MOIL is a solid franchise with the wherewithal to ride out tough times.
Public sector manganese ore miner MOIL has had a poor run on the bourses. The stock has lost nearly 17 per cent over the last couple of months, and almost 50 per cent since the beginning of 2011.
This was mainly due to the sharp dip in global manganese ore prices — a fall-out of escalating concerns about the world economy and excess supplies.
MOIL’s average realisation per tonne fell from Rs 8,380 in the June 2011 quarter to Rs 6,279 in the March 2012 quarter. This has improved to Rs 6,852 per tonne in the recent June quarter.
A dip in realisations and rising costs took a toll on MOIL’s financials. Its sales in FY-12 fell 21 per cent while profits fell a sharper 30 per cent. The ongoing uncertainty in the mining sector after the government auditor’s report on coal allocations has added to the pain.
But after the market punishment, the MOIL stock at its current price of Rs 236 presents a good buying opportunity for investors with a long-term perspective.
The valuation seems attractive with the stock trading at around 9.8 times its trailing 12-month earnings — lower than levels it has traded at in the past (around 11-13 times). Also, fundamentally, MOIL is a solid franchise with the wherewithal to ride out tough times. It is the country’s premier manganese producer accounting for more than 40 per cent of the ore production.
MOIL’s reserves mostly contain high-quality ore, which is in high-demand. The company is cash-rich with around Rs 2,100 crore as on March 2012 and has zero-debt. This provides it adequate leeway to fund expansion plans. Its low cost of operations has ensured that despite a dip in realisations over the last year, profitability still remains formidable. Operating margin in FY-12 was in excess of 70 per cent and net margin was above 45 per cent. Unlike many high-cost global miners which may be forced to cut production when prices dip steeply, MOIL can keep the show running.
In the recent June quarter, the company managed to grow revenue by around 16 per cent over the same period last year, thanks to higher sales volumes due to liquidation of inventory.
This along with price hikes of between 5 per cent and 12.5 per cent during the quarter helped MOIL stem dip in profits during the June quarter to around 9 per cent, from the sharp declines seen in the earlier quarters.
But margins, though still healthy, remained under pressure. The company’s operating margin during the quarter was around 64 per cent and net margin just above 40 per cent. What’s encouraging though is that MOIL has taken another round of price hikes (up to 15 per cent) in July.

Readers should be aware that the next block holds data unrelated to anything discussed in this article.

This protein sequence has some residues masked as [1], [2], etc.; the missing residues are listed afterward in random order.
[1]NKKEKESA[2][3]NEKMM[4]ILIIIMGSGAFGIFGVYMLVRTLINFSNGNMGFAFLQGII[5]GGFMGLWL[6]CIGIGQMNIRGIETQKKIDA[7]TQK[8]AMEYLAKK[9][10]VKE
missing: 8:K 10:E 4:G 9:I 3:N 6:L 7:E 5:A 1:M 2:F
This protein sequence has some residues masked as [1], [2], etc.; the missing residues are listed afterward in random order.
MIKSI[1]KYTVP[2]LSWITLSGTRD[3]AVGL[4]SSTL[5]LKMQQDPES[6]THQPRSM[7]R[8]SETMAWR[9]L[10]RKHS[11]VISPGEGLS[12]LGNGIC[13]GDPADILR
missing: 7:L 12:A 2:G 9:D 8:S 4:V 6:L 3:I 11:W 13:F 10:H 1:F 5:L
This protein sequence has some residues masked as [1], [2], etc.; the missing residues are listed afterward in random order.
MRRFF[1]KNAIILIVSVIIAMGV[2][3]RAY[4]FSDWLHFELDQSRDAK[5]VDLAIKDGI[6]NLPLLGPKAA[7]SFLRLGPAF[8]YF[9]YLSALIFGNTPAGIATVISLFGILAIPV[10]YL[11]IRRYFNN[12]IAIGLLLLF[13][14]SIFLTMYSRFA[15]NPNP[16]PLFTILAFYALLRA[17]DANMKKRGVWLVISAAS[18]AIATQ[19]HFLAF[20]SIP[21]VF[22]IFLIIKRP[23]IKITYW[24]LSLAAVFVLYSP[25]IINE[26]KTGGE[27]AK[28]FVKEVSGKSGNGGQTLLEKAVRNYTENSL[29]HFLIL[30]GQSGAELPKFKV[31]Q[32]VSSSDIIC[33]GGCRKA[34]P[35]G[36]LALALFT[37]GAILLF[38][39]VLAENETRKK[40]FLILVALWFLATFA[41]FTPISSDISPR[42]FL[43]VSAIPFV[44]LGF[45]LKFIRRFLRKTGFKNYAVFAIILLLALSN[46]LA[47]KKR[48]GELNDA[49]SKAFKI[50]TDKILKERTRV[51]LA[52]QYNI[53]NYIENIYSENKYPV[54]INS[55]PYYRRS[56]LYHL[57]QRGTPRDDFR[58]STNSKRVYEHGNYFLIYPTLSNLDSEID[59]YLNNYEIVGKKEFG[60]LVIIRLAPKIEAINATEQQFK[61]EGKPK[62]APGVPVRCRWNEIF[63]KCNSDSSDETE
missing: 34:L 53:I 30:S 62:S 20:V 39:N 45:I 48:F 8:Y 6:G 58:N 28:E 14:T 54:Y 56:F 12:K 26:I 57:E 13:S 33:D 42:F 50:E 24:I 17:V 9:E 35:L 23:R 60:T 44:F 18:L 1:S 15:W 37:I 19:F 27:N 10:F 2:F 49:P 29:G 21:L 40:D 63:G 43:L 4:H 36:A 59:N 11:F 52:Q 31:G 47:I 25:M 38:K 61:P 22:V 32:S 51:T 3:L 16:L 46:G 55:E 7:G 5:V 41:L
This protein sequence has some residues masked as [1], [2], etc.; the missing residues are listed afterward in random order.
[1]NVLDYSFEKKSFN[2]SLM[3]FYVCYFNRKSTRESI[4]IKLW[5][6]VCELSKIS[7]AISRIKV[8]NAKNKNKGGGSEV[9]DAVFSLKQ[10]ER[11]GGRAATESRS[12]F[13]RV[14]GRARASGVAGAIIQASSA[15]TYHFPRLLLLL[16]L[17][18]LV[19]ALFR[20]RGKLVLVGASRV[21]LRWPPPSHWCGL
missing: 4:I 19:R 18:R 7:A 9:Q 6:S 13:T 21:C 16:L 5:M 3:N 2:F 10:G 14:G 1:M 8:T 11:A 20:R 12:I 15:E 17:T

This suggests that the worst may be over for manganese prices. Also, MOIL which caters to the domestic market prices its output on the basis of import parity; so the weakness in the rupee has worked in its favour.
Better prices and output growth are expected to help the company in the coming years.
MOIL plans to increase output from around 1.1 million tonnes a year currently to 1.5 million tonnes by 2016-17 and to around 2.2. million tonnes by 2020.
In this context, the grant of a prospecting licence in May 2012 for around 598 hectares in Maharashtra gives the company a shot-in-the-arm.
It has planned capital expenditure of around Rs 800 crore over the next three-four years to upgrade existing mines and increase output. Besides, capex of around Rs 150 crore will also be incurred on the joint ventures with SAIL and RINL to make value-added products.
The company also plans to initiate work soon on the new prospecting licence. In FY-13, the company has planned capital expenditure of around Rs 210 crore.
Tied to steel
Much of the manganese ore produced by MOIL is supplied to the steel sector in the country. As such, the company’s fortunes are tied to that of the steel sector.
The steel sector in India is currently passing through uncertain times due to weak economic growth and bottlenecks in the supply of inputs such as iron and coal.
But steel prices in the country have held up, thanks to the rupee’s depreciation. Also, the volumes of steel sales in India have not dipped, so far. MOIL expects demand for its products to sustain and even grow this year.
Over the long run, the steel sector in the country is expected to grow at a healthy pace with most majors expanding their capacities significantly. This should benefit MOIL with a growing market for its output.
Even now, demand for the company’s products runs ahead of supply, the shortage being made good through imports.
MOIL has also planned joint ventures with steel majors SAIL and RINL for production of alloys. But with the process yet to take off, tangible results from these ventures may be seen only far into the future.
MOIL has the advantage of not being affected by the allegations of irregular allotment of mines and mining bans — issues which have cast a shadow on the sector today. So, the company can continue with business as usual.
The passage of the mining bill, when it happens, will entail an outgo equal to royalty (around 4.2 per cent of sales) being paid by the company.
If the global slowdown intensifies, MOIL’s realisations could again be affected.